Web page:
As the sun rises over Ethiopia’s dry Bike district, the village of Dhankarore is already busy. By the time the water station opens at half past six, a long line of women and children have queued up, juggling a multitude of water jars and cans to purchase their share of clean water. The Norwegian Refugee Council (NRC) has built two water points in the village, which sell clean water at 0.50 Ethiopian Birr – around two cents in USD – for 20 litres.
Drinking muddy water
Forty-eight-year-old Malayka Ali is one of the women who stands in the queue every morning. She does this gladly. Because before NRC constructed this borehole in her village, Malayka had to walk up to two kilometres to reach a shallow well. She did this twice a day. With the new filling station, she’s saving a lot of time and effort. It makes her life easier.
Malayka also notes a big difference in the water drawn from the borehole compared to the unprotected water source she used before.
“It had mud in it,” she explains. “When I drank it with my family we didn’t drink it wholeheartedly. Even the food prepared with it tasted bad.”
Her fellow villagers, their livestock and wild animals were all drinking from this source. But they didn’t have a choice. The thirst was overwhelming.
Building water infrastructure
Dhankarone is small village in central Ethiopia, home to around 750 local and displaced families, and surrounded by a large pastoralist community. The infrastructure is weak in this rural region, and the climate is hot and arid. Clean water and sanitation facilities are scarce.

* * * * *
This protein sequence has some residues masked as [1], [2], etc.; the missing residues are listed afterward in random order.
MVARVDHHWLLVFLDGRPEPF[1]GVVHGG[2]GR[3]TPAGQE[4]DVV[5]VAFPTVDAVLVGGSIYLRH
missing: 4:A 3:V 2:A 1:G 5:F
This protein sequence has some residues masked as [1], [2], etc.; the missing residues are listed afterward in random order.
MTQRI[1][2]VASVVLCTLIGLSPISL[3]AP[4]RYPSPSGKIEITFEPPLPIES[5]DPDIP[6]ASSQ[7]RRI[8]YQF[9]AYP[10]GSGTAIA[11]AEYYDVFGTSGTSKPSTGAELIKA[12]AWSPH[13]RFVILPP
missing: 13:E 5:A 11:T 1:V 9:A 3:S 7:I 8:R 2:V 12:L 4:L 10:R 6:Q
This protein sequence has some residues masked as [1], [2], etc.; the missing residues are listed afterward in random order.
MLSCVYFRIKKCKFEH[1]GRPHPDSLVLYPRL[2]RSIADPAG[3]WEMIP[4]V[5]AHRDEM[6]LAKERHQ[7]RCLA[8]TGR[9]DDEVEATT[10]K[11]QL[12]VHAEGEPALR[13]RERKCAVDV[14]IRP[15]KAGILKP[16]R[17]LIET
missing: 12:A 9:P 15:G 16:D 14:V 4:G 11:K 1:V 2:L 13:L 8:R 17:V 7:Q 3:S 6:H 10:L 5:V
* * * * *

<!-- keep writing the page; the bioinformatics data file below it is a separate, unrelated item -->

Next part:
As part of our water, hygiene and sanitation programme, in 2016 NRC drilled a deep borehole in the village and built an accompanying reservoir and two water points. To curb the spread of disease, in early 2017 our teams constructed communal latrines and extended the water supply to Dhankarone’s school. We also taught proper sanitation and hygiene practices, so villagers could take better care of their families and these new systems. The programme is funded by the Norwegian Ministry of Foreign Affairs and SIDA.
Malayka says her family purchases 80 litres of water a day on average, which they use for cooking, bathing and drinking. She feels that the water from the borehole is clean and healthy, and keeps an extra supply stored next to her house. Now she can see to it that her children stay hydrated, and that their meals taste as they should.
Tomorrow morning, she will take her jerricans and queue up again to replenish her supply.